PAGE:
Winning video games by letting Arduino push your buttons

[Lars] shows you how to get a perfect score on the first four levels of BIT.TRIP RUNNER by using an Arduino to time and send button presses. This is a pretty simple game that uses a couple of buttons to jump or slide past obstacles. The constant speed of the character makes it quite easy to time these movements without any input from the game. This means that the pixel sampling which some web-game bots use isn’t really necessary here. Just work out the timing and hard-code it into the sketch. As you’ll see after the break, it works perfectly

The real value of this hack is the guide he wrote to send key presses from the Arduino hardware. It’s not hard at all, but there are several steps and this will get you up and running in no time. Where might you go from here? It wouldn’t take much to turn this into a keyboard prank that misspells all your words.

Comments

  1. Pero says:

    You could actually use pure software to simulate key presses :),however this is one badass looking hack =)

  2. Andrew says:

    How did you calculate the timing so precisely to be able to hardcode the micro? Set up a video camera and analyse it frame by frame?

  3. Lars says:

    It actually wasn’t that hard, as the game has the obstacles lined up with music, so the distance between them often lined up with 1000, 500ms etc. and furthermore the level consist of repeating a pattern four times and a short finale :)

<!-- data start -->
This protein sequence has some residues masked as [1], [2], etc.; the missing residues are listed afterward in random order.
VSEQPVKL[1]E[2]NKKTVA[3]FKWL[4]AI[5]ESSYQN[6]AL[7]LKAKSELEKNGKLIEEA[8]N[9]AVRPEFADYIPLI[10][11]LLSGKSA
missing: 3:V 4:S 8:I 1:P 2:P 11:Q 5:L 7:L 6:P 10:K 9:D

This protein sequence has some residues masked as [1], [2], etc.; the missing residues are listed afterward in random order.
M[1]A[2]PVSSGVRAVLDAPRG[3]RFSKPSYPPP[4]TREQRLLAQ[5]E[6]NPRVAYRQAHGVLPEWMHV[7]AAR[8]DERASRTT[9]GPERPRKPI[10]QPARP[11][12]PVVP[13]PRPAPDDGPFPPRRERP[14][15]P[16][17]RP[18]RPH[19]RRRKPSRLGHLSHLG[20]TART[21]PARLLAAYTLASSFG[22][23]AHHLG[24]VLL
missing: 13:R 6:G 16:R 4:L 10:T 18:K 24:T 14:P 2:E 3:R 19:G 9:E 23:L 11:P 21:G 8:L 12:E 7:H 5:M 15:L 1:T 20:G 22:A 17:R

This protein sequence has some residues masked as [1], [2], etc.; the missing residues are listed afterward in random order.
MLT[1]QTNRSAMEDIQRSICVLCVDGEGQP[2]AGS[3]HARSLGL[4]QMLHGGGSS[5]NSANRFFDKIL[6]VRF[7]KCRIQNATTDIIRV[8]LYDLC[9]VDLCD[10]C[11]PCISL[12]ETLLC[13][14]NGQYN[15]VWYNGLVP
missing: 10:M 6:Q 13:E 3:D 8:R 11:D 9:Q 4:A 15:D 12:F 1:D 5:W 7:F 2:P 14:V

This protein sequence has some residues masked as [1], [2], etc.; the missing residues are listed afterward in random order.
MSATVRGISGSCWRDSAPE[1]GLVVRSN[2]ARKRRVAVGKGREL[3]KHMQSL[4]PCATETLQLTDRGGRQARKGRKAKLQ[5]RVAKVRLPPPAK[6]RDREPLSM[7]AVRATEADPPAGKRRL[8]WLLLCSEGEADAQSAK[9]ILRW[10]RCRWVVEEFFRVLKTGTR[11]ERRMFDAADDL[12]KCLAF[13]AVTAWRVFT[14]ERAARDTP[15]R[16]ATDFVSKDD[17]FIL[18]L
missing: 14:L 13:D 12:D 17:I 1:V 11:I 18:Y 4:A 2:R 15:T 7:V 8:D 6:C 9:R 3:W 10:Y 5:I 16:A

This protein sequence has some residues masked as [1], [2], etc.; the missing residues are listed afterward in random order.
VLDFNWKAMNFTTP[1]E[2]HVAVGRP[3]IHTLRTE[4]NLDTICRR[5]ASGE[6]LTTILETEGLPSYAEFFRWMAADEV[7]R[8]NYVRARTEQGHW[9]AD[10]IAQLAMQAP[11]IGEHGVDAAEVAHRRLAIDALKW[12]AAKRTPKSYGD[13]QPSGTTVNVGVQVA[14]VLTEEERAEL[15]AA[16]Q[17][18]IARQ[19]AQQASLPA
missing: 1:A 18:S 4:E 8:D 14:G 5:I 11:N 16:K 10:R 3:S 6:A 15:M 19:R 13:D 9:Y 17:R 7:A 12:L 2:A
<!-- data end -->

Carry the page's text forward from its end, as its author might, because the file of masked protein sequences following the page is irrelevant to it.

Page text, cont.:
And just to be correct it’s only programmed to beat one level, level 4 in world 1 (aka lvl 1-4)

  4. Lachlan Neeley says:

    I absolutely love what you have done here!
    Brilliant job, as one of those “pixel web bot” developers this is something I have dreamed of for many years.

  5. Lachlan Neeley says:

    In addition to my previous comment I would like to note that it would be easier to use a function that would send keyboard commands, such as KeyDown(char:byte) and KeyUp(char:byte) in SCAR.

    This wouldn’t require a hardware device – but I understand that this isn’t the point of the article. It would be interesting to see what new options a hardware device would open to this field.

  6. Kozmikchuck says:

    The making your keyboard mispell your words @ least for a pc was easily accomplished with a little bit of code. Even ansi.sys escape codes used with some tricky batch files in old fashioned ms-dos

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